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What Would It Take? A Longitudinal Study of the Long Term Unemployed in Toronto

This project will assess the feasibility of conducting a longitudinal study of job seekers in the City of Toronto. The goal is to discover, describe and document the “life-experiences” of people who have encountered workforce development programming, and those who should be able to benefit from employment services. According to the 2016 workforce development annual report by Toronto Employment and Social Services, (TESS), the average length of stay on Ontario Works (OW) is 35.5months. The report also notes that for all OW clients, 44% remain on assistance over 2 years, 34% between 6 months to 2 years and 22% under 6 months. A 2017 action report by (TESS) states that the proportion of cases on assistance for less than a year dropped from 43% to 38% while the proportion of cases on assistance for more than 36 months rose from 22% to 34%.

Barriers to exiting assistance and remaining off of assistance include: limited education and skills; language; persistent health challenges; the lack of affordable, accessible childcare; intimate partner violence; lack of housing; inability to access transit; lack of motivation to work, indifference to visiting an employment service, the low level of minimum wage and fear of losing benefits and discrimination.The reality of people who continue to be unemployed for prolonged periods suggests that (a) the barriers to employment were perhaps misidentified, (b) the barriers were correctly identified but the interventions were inappropriate or ineffective, or (c) the interventions were correct but the implementation was not effective. Only by collecting information from the Long Term Unemployed (LTU) themselves it is possible to determine what is not working for these job seekers.

Information from and about these job seekers will provide an understanding of their common characteristics, their short and medium term adjustments after job loss, their job search strategies and how these strategies change over time, how income support may have helped them cope with financial hardship and whether or not involvement in job search interventions was beneficial. This knowledge will help policy makers design appropriate interventions and effectively support the transition of the LTU into meaningful employment.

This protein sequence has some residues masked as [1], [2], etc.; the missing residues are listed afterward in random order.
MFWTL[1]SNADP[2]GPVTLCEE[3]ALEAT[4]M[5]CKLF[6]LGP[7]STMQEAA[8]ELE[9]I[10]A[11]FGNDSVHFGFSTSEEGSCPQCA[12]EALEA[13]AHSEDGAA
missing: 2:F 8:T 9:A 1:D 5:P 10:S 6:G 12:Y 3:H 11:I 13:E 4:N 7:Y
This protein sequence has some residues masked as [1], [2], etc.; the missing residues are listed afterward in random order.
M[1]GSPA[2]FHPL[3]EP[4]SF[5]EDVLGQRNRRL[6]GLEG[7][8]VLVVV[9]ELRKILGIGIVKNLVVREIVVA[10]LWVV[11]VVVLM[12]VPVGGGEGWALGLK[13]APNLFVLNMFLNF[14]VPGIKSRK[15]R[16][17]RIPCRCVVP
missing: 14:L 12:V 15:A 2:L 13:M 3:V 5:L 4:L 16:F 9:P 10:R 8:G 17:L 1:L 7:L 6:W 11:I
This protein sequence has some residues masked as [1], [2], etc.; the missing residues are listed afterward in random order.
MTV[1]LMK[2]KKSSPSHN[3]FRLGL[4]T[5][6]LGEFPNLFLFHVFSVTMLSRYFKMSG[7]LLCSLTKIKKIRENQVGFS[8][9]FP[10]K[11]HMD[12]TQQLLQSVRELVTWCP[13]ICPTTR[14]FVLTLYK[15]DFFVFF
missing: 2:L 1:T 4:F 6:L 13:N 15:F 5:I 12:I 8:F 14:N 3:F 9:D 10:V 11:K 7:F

A longitudinal study is the most effective way to gather this information as it offers several observations of the same subject(s) over a period of time. This allows for detecting changes in the characteristics of the target group and establishing sequences of events. To assess the feasibility of a longitudinal study in the context of the City of Toronto, this
project will determine the following:

1. The stakeholders and partners necessary to implement a longitudinal study?
2. The types of information to uncover?
3. The parameters to be taken into account?
4. The most appropriate methodology and why?
5. Implementation and support to maintain the study.
6. The financial resources required to support this type of work and the organization(s) with the capacity to do
it.

 

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Link: http://workforceinnovation.ca/wp-content/uploads/2017/11/What-Would-It-Take_V2.pdf

Publisher: Toronto Workforce Innovation Group

About Lucie Morillon

Lucie Morillon is the Bilingual Content & Communications Co-ordinator for CERIC. With a passion for quality content, she connects with her online communities and provides strong resources to engage members – and always encourages new ones to get involved. She identifies, creates and curates the content destined for the ContactPoint website, the weekly CareerWise newsletter and Careering magazine.

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